Opinion: A different word for everything


One of the things on my bucket list is to be fluent in another language.

My wife Mary Ellen and I are planning a trip to Mexico this winter, so I decided to look into the many apps that you hear advertised on the radio like Babbel, a lousy name for an application that claims to help you speak a new language clearly. There was also Rosetta Stone and Duolingo.

I opted for Duolingo and am achieving some success. Up until now, the app has been pretty good, so long as I speak only in the present tense and want to order only beans and rice at a restaurant. It also gives me different scenarios and then provides the terminology I might employ in those situations, like at a library or a café. Here’s one:

  • You are walking down the street alone. You see a stranger. You ask for directions and then strike up a conversation. You suggest having a drink where you can talk, maybe get to know each other better and then plan to have some fun together.

This sounds to me like a chapter from “Spanish 101 for Street Walkers.”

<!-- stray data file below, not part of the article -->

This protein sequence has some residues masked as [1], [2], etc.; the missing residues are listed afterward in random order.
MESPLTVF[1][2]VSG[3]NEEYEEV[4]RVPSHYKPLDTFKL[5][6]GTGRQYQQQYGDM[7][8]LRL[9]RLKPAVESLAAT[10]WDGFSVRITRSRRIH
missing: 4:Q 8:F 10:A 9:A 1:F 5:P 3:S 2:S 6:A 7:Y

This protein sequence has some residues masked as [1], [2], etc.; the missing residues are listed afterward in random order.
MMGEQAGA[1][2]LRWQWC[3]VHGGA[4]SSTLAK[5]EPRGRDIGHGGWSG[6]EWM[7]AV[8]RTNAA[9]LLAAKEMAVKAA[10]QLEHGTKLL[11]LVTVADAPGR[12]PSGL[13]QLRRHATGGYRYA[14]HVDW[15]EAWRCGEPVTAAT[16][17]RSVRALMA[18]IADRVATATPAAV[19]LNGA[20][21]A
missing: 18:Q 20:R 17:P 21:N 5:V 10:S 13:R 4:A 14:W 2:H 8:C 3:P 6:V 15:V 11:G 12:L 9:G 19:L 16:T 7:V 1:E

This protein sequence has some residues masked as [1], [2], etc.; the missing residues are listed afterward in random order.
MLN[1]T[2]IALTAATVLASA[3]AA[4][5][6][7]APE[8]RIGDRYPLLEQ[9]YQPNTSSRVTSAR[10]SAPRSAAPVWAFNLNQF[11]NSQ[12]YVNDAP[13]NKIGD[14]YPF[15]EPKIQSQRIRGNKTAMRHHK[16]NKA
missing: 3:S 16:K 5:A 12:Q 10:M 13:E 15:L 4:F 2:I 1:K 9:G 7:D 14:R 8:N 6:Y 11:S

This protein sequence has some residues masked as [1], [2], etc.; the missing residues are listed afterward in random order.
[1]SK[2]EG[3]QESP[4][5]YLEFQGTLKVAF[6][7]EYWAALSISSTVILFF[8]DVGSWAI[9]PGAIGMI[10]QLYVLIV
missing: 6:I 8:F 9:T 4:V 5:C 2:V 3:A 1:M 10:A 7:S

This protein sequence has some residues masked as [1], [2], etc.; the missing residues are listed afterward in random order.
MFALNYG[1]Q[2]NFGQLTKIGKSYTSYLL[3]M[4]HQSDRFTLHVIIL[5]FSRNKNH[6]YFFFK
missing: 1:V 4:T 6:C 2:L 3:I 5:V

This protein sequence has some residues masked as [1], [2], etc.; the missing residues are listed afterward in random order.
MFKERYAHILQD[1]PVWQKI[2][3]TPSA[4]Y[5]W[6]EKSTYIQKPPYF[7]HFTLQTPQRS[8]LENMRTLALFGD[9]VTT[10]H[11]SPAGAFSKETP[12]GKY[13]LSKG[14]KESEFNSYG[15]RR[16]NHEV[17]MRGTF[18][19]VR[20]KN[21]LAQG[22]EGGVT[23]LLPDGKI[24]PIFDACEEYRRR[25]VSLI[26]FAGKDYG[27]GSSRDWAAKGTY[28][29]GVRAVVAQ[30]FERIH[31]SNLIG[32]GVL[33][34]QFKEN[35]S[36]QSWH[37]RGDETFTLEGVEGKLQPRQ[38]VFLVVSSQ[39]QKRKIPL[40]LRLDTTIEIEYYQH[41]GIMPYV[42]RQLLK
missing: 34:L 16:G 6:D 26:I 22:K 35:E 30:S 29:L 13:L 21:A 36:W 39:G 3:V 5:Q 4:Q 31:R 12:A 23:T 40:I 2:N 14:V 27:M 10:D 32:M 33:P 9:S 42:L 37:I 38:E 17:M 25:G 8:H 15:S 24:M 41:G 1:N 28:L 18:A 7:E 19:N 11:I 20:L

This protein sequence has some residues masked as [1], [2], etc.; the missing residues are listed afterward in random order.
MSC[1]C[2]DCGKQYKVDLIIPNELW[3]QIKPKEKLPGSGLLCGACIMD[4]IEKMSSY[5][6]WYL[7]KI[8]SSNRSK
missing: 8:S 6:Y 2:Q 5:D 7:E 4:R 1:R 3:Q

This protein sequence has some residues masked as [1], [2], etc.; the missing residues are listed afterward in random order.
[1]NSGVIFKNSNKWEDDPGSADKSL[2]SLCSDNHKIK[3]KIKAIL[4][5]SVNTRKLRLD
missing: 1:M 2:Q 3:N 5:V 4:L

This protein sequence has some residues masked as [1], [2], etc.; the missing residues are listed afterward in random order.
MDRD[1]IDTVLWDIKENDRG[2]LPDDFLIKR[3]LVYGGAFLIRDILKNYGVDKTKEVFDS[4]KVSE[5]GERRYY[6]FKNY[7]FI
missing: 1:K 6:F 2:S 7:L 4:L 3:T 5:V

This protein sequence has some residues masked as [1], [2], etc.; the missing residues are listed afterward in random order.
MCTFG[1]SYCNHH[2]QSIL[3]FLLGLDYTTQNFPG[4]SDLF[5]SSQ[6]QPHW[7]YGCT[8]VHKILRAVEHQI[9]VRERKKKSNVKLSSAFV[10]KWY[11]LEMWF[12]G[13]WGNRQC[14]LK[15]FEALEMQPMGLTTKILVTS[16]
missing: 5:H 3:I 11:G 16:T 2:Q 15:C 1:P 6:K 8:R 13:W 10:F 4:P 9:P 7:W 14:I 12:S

Now, in my sixth month of study, I get the feeling that Duolingo is running out of new things for me to translate from English to Spanish. The sentences below are actual examples from Unit 14 along with a few editorial remarks by me.  All are 100 percent true. Totalmente Cierto!

  • Yesterday, the birds cleaned the kitchen.
  • (What about the bottom of their cage?)

  • The horse and the cow went out for dinner.
  • (Good luck. It’s hard to find a good vegan restaurant in Indiana.)

  • My cat cleans the house.
  • (But his litter box is still a disgusting mess.)

  • The duck learned to use the toilet.
  • (But never flushes or puts the lid down.)

  • The pig wrote a letter to his grandmother.
  • (How many pigs still have a living grandmother?)

  • The horse is taking lessons in German.
  • (But is having trouble putting on the lederhosen.)

  • The cats are learning Chinese.
  • (Big deal, they are Siamese cats.)

  • Pigs can learn to spell.
  • (Yes, and they think “farm” is spelled E I E I O.)

I doubt I will ever have to use any of these phrases, but it’s always good to be prepared. For example, right now I have to wrap up this column quickly. There is a lot going on in my house and I need to attend to it now…

  • Mi cerdo y mi vaca estan en la computadora pidiendo una pizza de anchoasa entregar.
  • (My pig and my cow are on the computer ordering an anchovy pizza to be delivered)

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